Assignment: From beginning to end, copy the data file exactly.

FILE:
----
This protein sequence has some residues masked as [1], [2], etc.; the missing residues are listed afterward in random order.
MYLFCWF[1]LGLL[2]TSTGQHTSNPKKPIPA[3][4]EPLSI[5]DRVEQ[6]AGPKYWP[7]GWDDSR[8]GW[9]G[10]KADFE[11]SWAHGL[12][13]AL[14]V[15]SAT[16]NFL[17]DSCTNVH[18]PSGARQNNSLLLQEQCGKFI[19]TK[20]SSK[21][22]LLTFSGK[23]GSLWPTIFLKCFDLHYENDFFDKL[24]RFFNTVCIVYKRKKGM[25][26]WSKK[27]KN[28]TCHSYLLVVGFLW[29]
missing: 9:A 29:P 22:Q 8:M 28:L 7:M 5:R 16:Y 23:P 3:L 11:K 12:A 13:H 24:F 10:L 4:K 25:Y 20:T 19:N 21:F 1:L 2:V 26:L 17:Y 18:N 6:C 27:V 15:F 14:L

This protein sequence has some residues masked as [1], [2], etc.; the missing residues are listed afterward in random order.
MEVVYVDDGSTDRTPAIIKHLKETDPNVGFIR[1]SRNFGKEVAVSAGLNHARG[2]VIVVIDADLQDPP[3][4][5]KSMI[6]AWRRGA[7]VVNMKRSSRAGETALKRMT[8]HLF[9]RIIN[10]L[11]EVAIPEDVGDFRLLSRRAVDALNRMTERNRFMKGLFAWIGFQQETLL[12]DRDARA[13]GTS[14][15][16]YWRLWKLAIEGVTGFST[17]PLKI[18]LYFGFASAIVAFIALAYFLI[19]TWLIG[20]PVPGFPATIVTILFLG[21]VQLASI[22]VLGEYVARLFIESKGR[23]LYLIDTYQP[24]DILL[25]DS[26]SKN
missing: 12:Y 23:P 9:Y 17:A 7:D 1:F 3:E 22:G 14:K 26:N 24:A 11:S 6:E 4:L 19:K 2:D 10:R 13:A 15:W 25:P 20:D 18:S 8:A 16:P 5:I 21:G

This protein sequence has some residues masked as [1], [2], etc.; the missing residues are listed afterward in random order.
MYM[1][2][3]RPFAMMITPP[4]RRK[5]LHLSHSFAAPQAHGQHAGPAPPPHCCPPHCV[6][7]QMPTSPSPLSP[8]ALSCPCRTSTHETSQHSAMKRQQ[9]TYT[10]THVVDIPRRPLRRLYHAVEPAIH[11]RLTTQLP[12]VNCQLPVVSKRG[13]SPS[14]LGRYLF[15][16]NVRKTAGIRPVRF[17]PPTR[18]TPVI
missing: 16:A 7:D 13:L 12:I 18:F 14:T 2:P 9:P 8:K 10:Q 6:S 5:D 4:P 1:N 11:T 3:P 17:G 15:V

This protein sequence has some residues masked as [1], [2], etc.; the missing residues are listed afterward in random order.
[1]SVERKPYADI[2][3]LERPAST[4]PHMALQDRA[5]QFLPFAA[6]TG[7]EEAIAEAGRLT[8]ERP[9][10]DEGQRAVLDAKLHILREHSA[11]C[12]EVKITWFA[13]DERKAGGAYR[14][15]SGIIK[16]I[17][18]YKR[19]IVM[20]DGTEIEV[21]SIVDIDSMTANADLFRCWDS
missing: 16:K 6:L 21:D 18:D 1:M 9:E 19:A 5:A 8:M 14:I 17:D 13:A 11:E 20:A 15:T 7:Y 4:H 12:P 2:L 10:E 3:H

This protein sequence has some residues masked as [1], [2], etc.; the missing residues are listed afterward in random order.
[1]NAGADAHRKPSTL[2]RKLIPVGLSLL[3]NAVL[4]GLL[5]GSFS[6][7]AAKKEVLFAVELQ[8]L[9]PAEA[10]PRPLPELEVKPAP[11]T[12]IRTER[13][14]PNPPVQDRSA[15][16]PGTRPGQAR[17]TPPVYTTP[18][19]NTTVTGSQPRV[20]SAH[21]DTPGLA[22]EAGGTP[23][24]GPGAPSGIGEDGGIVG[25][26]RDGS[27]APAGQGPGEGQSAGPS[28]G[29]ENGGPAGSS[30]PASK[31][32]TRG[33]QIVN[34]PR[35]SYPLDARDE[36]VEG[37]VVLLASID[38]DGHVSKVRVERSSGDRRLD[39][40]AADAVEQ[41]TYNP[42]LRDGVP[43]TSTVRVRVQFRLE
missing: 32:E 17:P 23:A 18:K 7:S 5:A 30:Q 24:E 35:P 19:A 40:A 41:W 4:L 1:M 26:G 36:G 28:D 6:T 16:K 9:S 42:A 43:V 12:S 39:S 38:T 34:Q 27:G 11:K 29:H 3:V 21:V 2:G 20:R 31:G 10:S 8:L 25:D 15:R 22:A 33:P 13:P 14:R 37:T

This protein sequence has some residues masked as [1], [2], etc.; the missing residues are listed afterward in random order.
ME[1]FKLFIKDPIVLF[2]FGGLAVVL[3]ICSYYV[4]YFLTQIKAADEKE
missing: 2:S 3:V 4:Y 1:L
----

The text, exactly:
This protein sequence has some residues masked as [1], [2], etc.; the missing residues are listed afterward in random order.
MYLFCWF[1]LGLL[2]TSTGQHTSNPKKPIPA[3][4]EPLSI[5]DRVEQ[6]AGPKYWP[7]GWDDSR[8]GW[9]G[10]KADFE[11]SWAHGL[12][13]AL[14]V[15]SAT[16]NFL[17]DSCTNVH[18]PSGARQNNSLLLQEQCGKFI[19]TK[20]SSK[21][22]LLTFSGK[23]GSLWPTIFLKCFDLHYENDFFDKL[24]RFFNTVCIVYKRKKGM[25][26]WSKK[27]KN[28]TCHSYLLVVGFLW[29]
missing: 9:A 29:P 22:Q 8:M 28:L 7:M 5:R 16:Y 23:P 3:L 11:K 12:A 13:H 24:F 10:L 4:K 25:Y 20:T 19:N 21:F 1:L 2:V 26:L 17:Y 18:N 6:C 27:V 15:F 14:L

This protein sequence has some residues masked as [1], [2], etc.; the missing residues are listed afterward in random order.
MEVVYVDDGSTDRTPAIIKHLKETDPNVGFIR[1]SRNFGKEVAVSAGLNHARG[2]VIVVIDADLQDPP[3][4][5]KSMI[6]AWRRGA[7]VVNMKRSSRAGETALKRMT[8]HLF[9]RIIN[10]L[11]EVAIPEDVGDFRLLSRRAVDALNRMTERNRFMKGLFAWIGFQQETLL[12]DRDARA[13]GTS[14][15][16]YWRLWKLAIEGVTGFST[17]PLKI[18]LYFGFASAIVAFIALAYFLI[19]TWLIG[20]PVPGFPATIVTILFLG[21]VQLASI[22]VLGEYVARLFIESKGR[23]LYLIDTYQP[24]DILL[25]DS[26]SKN
missing: 12:Y 23:P 9:Y 17:A 7:D 1:F 3:E 22:G 14:K 26:N 24:A 11:S 6:E 4:L 19:K 2:D 10:R 13:A 15:W 25:P 20:D 18:S 8:A 16:P 5:I 21:G

This protein sequence has some residues masked as [1], [2], etc.; the missing residues are listed afterward in random order.
MYM[1][2][3]RPFAMMITPP[4]RRK[5]LHLSHSFAAPQAHGQHAGPAPPPHCCPPHCV[6][7]QMPTSPSPLSP[8]ALSCPCRTSTHETSQHSAMKRQQ[9]TYT[10]THVVDIPRRPLRRLYHAVEPAIH[11]RLTTQLP[12]VNCQLPVVSKRG[13]SPS[14]LGRYLF[15][16]NVRKTAGIRPVRF[17]PPTR[18]TPVI
missing: 16:A 7:D 13:L 12:I 18:F 14:T 2:P 9:P 8:K 10:Q 6:S 5:D 4:P 1:N 11:T 3:P 17:G 15:V

This protein sequence has some residues masked as [1], [2], etc.; the missing residues are listed afterward in random order.
[1]SVERKPYADI[2][3]LERPAST[4]PHMALQDRA[5]QFLPFAA[6]TG[7]EEAIAEAGRLT[8]ERP[9][10]DEGQRAVLDAKLHILREHSA[11]C[12]EVKITWFA[13]DERKAGGAYR[14][15]SGIIK[16]I[17][18]YKR[19]IVM[20]DGTEIEV[21]SIVDIDSMTANADLFRCWDS
missing: 16:K 6:L 21:D 18:D 1:M 9:E 19:A 5:A 8:M 14:I 17:D 13:A 11:E 20:A 15:T 7:Y 4:H 12:P 2:L 10:E 3:H

This protein sequence has some residues masked as [1], [2], etc.; the missing residues are listed afterward in random order.
[1]NAGADAHRKPSTL[2]RKLIPVGLSLL[3]NAVL[4]GLL[5]GSFS[6][7]AAKKEVLFAVELQ[8]L[9]PAEA[10]PRPLPELEVKPAP[11]T[12]IRTER[13][14]PNPPVQDRSA[15][16]PGTRPGQAR[17]TPPVYTTP[18][19]NTTVTGSQPRV[20]SAH[21]DTPGLA[22]EAGGTP[23][24]GPGAPSGIGEDGGIVG[25][26]RDGS[27]APAGQGPGEGQSAGPS[28]G[29]ENGGPAGSS[30]PASK[31][32]TRG[33]QIVN[34]PR[35]SYPLDARDE[36]VEG[37]VVLLASID[38]DGHVSKVRVERSSGDRRLD[39][40]AADAVEQ[41]TYNP[42]LRDGVP[43]TSTVRVRVQFRLE
missing: 32:E 17:P 23:A 18:K 7:S 5:A 30:Q 24:E 35:P 19:A 40:A 41:W 4:L 1:M 26:G 36:G 28:D 6:T 16:K 9:S 42:A 43:V 12:S 39:S 38:T 34:Q 27:G 11:K 29:H 3:V 21:V 2:G 20:R 31:G 10:S 8:L 25:D 15:R 22:A 33:P 13:P 14:R 37:T

This protein sequence has some residues masked as [1], [2], etc.; the missing residues are listed afterward in random order.
ME[1]FKLFIKDPIVLF[2]FGGLAVVL[3]ICSYYV[4]YFLTQIKAADEKE
missing: 2:S 3:V 4:Y 1:L